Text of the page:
Wednesday, 13 June 2007

An evening in Paris

Bon soir, monsieur!” said the waiter, “Est ce que,” he continued, “je peux vous servir quelque chose à boire?
“Eh?” I replied, being unacquainted with the vocabulary of la langue française.
“I mean to ask, monsieur,” said the waiter, translating to help me grasp his intentions, “if oo wood lyke sumzin zoo rink?”
When light finally dawned upon my slow intelligence, I nodded affably, as I did require the soothing effect of the restoratives. And the waiter ambled off to fetch the same.

This was my sojourn into Paris, la ville de l'amour, and, of course, the Eiffel Tower. But there’s something about Paris that always makes me feel fairly devoid of espièglerie and joie de vivre. I think it had something to do with the fact that I don’t like it when people speak in French, which, unfortunately, was, apparently, what Paris was full of. Oui, les gens qui parlent français.

But, now you, the reader, must be thinking as to why should I, having acquired a dislike of la ville de Paris, should go there in the first place. That, mes chers amis, will be revealed, and not quite unlike a mystery novel in which a certain chappie murders one other chappie and another chappie, being the protagonist of the novel, successfully endeavours to put the chappie, which had murdered the other chappie, in the dock, later in the story. So, there I was, after a nice, long walk through the streets of Paris and having drifted to one of the twelve cafés which jostled each other along the street, enjoying some much needed repos.

Waiting for the arrival of the stimulants, which I had previously ordered, I cast a relaxed, cursory glance over the other customers du moment. My roving eye found its destination upon a rather youngish lady, who could have well been the prototype of that particular class of the species which I had alluded to as the YHF in one of my previous posts. A singularly pretty lady. Magnifique is the word to describe her. Nay, un ange de ciel would be a more apt description. And the heavenly powers seem to have been making up for my misfortunes (about which you’ll come to know later).

There are certain moments in life when words are not needed. I looked at her, she looked at me. A perfect understanding linked our two souls.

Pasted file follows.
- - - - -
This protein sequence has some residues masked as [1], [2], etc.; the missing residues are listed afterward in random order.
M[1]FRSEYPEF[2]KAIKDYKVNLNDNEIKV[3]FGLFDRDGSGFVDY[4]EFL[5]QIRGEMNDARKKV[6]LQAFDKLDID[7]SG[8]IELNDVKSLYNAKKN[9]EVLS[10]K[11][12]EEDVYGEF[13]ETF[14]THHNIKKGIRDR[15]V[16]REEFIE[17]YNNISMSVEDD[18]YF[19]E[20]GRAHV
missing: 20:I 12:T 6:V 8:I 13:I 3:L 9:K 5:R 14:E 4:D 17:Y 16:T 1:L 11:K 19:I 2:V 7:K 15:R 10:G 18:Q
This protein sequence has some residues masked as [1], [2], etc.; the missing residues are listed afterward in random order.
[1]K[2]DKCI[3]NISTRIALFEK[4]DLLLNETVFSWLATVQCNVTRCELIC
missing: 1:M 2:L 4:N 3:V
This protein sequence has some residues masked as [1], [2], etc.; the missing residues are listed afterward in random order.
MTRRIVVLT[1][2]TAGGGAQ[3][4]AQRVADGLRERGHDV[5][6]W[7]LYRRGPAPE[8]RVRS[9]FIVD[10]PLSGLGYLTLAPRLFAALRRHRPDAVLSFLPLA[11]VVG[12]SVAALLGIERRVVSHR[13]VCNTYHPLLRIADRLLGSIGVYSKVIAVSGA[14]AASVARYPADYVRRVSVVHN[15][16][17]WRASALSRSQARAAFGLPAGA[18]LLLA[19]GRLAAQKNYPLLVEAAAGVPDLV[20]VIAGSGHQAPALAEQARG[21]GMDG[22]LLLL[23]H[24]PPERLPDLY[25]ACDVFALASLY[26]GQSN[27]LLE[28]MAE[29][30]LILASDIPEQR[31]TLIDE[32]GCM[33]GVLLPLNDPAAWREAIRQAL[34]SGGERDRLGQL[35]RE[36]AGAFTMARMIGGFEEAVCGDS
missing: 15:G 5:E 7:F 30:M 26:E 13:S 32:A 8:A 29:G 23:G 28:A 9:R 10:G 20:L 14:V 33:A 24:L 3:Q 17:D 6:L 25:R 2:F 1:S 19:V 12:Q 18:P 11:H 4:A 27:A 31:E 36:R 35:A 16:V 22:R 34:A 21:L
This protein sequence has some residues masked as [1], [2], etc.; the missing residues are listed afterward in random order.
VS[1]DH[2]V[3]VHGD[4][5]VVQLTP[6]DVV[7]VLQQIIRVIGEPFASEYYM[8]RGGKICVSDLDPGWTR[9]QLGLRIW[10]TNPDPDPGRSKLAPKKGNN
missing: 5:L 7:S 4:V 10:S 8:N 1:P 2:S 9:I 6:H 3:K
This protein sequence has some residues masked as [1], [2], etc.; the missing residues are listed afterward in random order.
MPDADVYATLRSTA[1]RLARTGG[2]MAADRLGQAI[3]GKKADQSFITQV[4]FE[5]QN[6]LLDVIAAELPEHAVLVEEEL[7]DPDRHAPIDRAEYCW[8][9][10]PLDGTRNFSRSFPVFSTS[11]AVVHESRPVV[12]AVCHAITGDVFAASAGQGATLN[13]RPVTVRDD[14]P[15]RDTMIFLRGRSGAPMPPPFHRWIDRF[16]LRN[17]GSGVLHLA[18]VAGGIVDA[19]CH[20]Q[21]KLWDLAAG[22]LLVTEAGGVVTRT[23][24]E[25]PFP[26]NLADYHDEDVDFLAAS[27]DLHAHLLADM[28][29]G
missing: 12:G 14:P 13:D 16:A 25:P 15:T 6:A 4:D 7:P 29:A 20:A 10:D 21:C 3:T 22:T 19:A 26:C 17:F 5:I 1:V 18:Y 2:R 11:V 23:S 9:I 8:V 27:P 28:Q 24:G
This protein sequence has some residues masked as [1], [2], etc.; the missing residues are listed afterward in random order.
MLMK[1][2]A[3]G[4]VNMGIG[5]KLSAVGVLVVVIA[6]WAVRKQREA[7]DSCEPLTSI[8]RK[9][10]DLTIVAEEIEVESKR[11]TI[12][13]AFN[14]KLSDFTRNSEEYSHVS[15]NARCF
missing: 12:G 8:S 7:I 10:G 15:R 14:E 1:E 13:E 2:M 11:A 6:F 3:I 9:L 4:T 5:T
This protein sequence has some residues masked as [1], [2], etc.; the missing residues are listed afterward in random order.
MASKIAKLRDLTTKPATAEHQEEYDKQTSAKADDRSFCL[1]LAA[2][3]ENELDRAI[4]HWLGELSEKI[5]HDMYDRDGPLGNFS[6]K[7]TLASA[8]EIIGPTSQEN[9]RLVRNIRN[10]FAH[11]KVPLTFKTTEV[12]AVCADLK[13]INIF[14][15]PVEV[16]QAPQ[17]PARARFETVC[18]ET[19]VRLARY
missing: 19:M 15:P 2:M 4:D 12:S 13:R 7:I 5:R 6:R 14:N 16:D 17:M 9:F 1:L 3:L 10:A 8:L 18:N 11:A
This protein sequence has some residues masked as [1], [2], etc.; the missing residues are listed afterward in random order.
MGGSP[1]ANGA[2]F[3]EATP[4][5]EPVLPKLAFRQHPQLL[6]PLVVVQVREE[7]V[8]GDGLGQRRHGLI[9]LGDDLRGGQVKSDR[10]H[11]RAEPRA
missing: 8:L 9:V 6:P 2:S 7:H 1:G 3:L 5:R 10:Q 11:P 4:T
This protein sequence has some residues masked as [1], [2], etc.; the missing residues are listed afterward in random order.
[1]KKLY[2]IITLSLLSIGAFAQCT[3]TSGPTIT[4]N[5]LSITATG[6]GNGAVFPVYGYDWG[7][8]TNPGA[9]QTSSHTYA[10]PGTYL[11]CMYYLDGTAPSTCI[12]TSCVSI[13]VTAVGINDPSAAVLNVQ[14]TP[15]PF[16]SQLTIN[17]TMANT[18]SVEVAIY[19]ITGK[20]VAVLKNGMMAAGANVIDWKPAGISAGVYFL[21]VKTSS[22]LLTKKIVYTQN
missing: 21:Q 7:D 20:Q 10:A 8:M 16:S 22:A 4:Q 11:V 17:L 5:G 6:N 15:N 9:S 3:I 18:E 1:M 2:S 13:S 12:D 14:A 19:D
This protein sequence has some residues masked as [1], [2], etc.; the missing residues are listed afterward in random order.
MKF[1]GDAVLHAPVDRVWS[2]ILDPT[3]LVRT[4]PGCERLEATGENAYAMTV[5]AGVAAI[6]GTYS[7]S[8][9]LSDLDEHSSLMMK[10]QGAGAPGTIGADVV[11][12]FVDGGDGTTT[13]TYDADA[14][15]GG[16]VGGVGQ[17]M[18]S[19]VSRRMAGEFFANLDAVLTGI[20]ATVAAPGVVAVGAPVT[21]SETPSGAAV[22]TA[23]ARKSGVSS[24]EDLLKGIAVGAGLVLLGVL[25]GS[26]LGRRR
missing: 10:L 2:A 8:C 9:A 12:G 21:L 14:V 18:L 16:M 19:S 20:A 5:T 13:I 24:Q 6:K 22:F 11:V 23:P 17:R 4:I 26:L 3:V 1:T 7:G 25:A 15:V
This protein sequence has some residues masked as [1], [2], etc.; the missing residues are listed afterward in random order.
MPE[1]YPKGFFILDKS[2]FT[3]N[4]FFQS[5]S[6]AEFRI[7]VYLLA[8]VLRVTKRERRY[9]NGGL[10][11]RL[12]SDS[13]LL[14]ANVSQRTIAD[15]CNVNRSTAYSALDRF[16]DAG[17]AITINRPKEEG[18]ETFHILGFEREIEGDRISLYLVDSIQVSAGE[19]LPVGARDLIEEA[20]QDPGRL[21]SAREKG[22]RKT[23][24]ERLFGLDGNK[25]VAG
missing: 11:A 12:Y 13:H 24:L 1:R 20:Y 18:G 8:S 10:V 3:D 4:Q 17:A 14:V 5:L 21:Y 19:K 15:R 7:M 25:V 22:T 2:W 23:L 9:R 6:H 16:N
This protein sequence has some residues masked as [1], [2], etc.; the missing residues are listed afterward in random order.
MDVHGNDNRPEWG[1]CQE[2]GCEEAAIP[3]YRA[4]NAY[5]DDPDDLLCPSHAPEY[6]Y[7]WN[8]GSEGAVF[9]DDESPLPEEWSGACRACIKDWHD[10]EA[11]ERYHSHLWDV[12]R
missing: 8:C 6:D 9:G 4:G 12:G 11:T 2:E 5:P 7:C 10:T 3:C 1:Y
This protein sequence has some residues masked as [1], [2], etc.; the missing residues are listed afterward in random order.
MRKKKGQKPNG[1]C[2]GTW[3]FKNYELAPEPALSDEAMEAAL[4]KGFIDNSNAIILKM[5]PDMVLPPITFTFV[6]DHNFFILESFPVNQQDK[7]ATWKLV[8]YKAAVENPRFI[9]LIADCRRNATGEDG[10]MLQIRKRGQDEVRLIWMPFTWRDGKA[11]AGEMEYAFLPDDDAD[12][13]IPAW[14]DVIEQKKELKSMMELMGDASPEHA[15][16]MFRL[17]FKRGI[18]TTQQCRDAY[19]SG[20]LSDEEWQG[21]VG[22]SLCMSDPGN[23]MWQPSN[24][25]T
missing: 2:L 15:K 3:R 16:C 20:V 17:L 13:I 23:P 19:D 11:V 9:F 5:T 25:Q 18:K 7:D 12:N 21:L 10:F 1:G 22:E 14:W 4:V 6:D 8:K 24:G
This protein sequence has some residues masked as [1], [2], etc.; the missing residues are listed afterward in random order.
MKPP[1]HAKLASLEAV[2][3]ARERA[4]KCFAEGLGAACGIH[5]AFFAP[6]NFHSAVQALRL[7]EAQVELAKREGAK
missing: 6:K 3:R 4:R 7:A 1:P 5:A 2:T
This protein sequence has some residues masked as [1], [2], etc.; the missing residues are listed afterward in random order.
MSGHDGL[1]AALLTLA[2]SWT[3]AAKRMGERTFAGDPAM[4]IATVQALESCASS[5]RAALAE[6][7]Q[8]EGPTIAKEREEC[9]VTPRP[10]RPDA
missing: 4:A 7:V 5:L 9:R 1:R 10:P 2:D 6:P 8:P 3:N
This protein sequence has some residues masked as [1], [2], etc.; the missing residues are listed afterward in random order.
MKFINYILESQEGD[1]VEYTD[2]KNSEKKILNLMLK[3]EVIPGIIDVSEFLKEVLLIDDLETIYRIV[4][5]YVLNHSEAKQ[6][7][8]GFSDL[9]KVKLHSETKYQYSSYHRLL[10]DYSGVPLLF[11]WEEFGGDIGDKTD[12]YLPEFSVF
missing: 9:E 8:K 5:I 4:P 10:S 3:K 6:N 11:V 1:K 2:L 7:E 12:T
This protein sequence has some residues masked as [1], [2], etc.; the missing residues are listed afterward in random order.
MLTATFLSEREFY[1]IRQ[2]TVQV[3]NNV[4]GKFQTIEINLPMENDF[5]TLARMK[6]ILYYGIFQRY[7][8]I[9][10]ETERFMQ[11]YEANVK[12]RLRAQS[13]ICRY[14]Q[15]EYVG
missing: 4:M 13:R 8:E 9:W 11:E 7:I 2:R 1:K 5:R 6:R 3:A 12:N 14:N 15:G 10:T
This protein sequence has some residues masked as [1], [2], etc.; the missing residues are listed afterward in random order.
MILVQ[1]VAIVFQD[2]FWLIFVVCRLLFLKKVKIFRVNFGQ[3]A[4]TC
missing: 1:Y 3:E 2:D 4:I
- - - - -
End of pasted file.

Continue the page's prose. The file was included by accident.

One minute later, I had joined her at the table and had engaged her into a tête-à-tête.
Bon soir,” she said with obvious pleasure, or so it seemed to me, “Comment allez vous?
I replied with my most amiable of grins and a 5 second silence.
“Oh, you don’t know French, do you?” she enquired, this time, thankfully, in a language I was well versed in – English.
I shook my head to indicate a negative response.
“I had asked you, ‘How are you?’”
“Oh, I, actually, am lost”
“What do you mean lost?”
“I came out for a walk,” I explained, having found a strange reassurance from the company of a soul who could speak in something other then French. Her being a good example of the class of YHFs, was an added incentive. “And suddenly discovered after a kilometer or two that I didn’t know where on Earth I was. I’ve been wandering around in circles for hours.”
“Why didn’t you ask the way from someone?”
“I can’t speak a word of French.”
“Well, why didn’t you call a taxi?”
“I don’t have a lot of money with me right now.”
“You could have taken a taxi and then paid it when you had reached your hotel.”
“Yes, but I suddenly discovered, dash it, that I’d forgotten its name.”

And there in a nutshell, you have me. As absent-minded and vague a person as ever walked the streets of Paris, or Earth for that matter. Anyhow, we proceeded with our conversation.

“So, what are you doing here in Paris?” she enquired.
“Well,” I said solemnly, “I’ve come here to try and forget.”
“Well, you’ve certainly succeeded.”
“You don’t understand. The fact is, my dear, that my heart is broken. I’ll tell you the whole story.”
“No, I say!” she protested. But I was off.

(to be continued.......)

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